St. Agnes to close the hymnals for final time
LEICESTER — After 140 years, Saint Agnes Catholic Church, the small white place of worship in Leicester Junction, will soon be closing.
The community made up of parishioners from both Leicester and Whiting will gather for its final Mass on Saturday, Oct. 23, at 6 p.m. Parishioners will gather for a potluck dinner afterwards.
The church, built in 1881, was erected to serve the farming communities of Leicester and Whiting. When it was first built, parishioners traveled by horse and buggy to the white clapboard church that sits at the edge of the Leicester-Whiting Road. Throughout its existence the priests who said Mass were supplied by the Catholic churches in Brandon or Orwell.
In recent years, the church was shuttered for six months of the year and opened for Christmas Eve Mass and for services from May through October. It was the consensus of those present in the church on Aug. 29 this year that this should be the last season for Saint Agnes and that the closing Mass should coincide with the 140th Anniversary of the laying of the cornerstone that took place on Oct. 23, 1881.
“For the parishioners of Saint Agnes this is difficult time,” said pastor Fr. Maurice Moreau, OFM Cap. “It is emotionally painful. In the church’s rich history of 140 years, many happy events, baptisms, first communions and weddings, were celebrated in this church. It has also been the place where parishioners mourned their beloved departed. For the Catholics of Leicester and Whiting many of their memories are rooted in the people and celebrations of this church. Their emotional pain gives evidence of the special place this structure and its people hold in their hearts.”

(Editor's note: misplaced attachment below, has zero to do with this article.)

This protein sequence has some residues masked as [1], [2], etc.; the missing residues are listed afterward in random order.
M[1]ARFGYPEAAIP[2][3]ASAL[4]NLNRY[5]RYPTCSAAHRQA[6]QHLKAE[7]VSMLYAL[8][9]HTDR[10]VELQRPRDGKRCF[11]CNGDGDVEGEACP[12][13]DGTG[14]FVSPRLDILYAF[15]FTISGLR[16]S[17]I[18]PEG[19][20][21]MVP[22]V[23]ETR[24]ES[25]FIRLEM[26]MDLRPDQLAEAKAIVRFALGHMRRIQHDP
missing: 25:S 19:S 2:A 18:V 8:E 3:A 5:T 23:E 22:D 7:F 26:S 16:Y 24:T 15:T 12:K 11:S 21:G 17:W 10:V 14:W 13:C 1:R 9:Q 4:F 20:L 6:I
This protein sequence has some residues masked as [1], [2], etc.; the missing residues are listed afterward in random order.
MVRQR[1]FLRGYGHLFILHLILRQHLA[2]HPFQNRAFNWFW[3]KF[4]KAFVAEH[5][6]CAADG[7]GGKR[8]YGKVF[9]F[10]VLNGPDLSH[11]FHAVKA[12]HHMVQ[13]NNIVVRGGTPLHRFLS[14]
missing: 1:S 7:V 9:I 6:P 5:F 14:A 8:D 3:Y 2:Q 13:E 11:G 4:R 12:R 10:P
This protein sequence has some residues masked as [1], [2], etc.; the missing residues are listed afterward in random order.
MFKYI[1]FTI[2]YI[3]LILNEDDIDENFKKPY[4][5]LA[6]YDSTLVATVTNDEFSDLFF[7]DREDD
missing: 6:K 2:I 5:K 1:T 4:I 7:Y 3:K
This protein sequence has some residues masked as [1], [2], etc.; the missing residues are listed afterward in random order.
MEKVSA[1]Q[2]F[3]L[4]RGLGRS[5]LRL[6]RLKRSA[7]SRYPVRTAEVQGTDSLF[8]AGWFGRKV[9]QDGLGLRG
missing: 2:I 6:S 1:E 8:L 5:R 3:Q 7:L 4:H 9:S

“This church has been home for families for many years. We feel like a family, celebrating joyous as well as solemn events together,” said Diane Benware, who is the president of the Parish Council and the sacristan for Saint Agnes church. “We each have our ‘special pew.’ It is hard to think of not being together, but we are grateful for the years and times together.”
Those who presently attend Saint Agnes will be welcome in the Catholic churches of Brandon, Orwell and Middlebury, said Bishop Christopher Coyne of the Catholic Diocese of Burlington in a letter addressed to Fr. Maurice. “We need to ensure that the pastoral needs of those who make up Saint Agnes community are met,” he said.
The contents of the structure — the religious articles, such as the altar of sacrifice, tabernacle, statues and stations-of-the-cross — will find new homes in neighboring churches or possibly the missions.
After the structure has been decreed as usable for secular functions it will be sold, said Benware, who added that it could be a difficult sell as it has no running water and sits on a small parcel of land.
Benware also issued a call for anyone who might have old photos of families celebrating events at the church to contact her so the church can put together an historical scrapbook. Copies of any personal photos and other historical references to the church will be made promptly with the originals returned, she said. Benware can be reached at 247-3786.
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